While same-sex marriage has only been legal in California for a decade, the state has recognized domestic partnerships since 1996. Thousands of couples statewide registered a domestic partnership years before they could get married. The state does not require couples to dissolve these partnerships before marrying, as long as they marry each other and not another party. 

If you became domestic partners before getting married, you’ll need to dissolve the partnership along with your marriage. This is as simple as adding an extra form to your filing in California. However, the process may be more complex if your domestic partnership is registered in another state. It’s best to seek qualified legal counsel if you have any questions about the process.

4. Prepare for Spousal Support Complications

Spousal support is often a contentious subject when couples divorce. The recency of legalized same-sex marriage only amplifies this. For example, a common issue in same-sex divorces is determining the length of the marital relationship. California courts often use marriage length to set the duration of alimony orders. 

This can pose problems if a couple cohabitated for decades before they could finally get married. Typically, state courts do not consider cohabitation as part of the marital relationship for the purpose of spousal support. However, domestic partnerships normally do count. It could be the difference between an order that lasts for five years and one that lasts indefinitely.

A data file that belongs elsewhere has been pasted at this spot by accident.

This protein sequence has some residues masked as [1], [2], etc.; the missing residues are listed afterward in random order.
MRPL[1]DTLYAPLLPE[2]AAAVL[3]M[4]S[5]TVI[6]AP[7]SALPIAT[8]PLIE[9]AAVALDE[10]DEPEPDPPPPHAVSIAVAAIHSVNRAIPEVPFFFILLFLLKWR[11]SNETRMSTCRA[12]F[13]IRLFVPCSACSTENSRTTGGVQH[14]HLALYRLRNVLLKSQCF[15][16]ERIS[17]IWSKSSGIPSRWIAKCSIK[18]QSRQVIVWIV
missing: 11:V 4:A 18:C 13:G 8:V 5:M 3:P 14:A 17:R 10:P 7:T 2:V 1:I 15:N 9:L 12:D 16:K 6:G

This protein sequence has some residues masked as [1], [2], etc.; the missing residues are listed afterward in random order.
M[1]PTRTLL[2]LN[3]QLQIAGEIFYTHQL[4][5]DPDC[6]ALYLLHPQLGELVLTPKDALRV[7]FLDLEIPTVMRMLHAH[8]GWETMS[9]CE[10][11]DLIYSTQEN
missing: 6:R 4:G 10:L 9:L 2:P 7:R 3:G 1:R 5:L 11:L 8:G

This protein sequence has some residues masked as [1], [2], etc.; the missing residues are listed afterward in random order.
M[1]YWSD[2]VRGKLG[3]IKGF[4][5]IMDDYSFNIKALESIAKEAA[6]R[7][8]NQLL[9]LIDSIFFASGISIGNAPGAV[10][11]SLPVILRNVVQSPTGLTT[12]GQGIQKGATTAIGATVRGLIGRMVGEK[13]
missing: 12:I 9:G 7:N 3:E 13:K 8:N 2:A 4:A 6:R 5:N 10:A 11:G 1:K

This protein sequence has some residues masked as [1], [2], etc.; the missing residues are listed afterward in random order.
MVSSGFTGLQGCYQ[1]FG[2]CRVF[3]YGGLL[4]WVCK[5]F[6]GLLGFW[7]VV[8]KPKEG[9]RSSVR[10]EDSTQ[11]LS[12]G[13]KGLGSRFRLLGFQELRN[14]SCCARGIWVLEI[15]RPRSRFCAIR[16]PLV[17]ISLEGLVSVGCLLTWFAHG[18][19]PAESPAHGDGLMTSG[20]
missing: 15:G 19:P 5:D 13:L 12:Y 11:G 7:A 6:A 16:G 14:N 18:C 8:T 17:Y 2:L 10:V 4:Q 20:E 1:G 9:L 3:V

5. Consider Mediation 

The various complications of same-sex splits can make going to court for your divorce a long and stressful process. As such, it may be worthwhile to settle your divorce through mediation instead. 

Mediation allows you and your spouse to collaborate on ending your marriage. Instead of bringing every issue before a judge and having them decide, you can work together to find a mutually satisfying settlement. This collaboration streamlines the process and can help you avoid unjust orders related to child custody, child support, and spousal support. 

Mediation is also better for your kids. It encourages cooperation between you and your spouse, which reduces the likelihood of arguments and family tension. It also shields your children from the stress and fear involved in courtroom custody battles. While mediation is not for everyone, it is a valuable option for families and spouses who can remain amicable or at least professional with each other. 

Expert Family Lawyers for LGBTQ Parents

If you’re preparing for a same-sex divorce, you should consider working with an attorney who understands what makes your family unique. At the Law Offices of Diane J.N. Morin Inc., we have decades of experience helping families of all kinds navigate the legal system.

Our skilled attorneys can help you avoid the potential pitfalls of LGBTQ divorces in California, whether you prefer mediation or litigation. Get in touch with our Palo Alto family law firm to learn more about how we can help your LGBTQ family navigate this difficult time.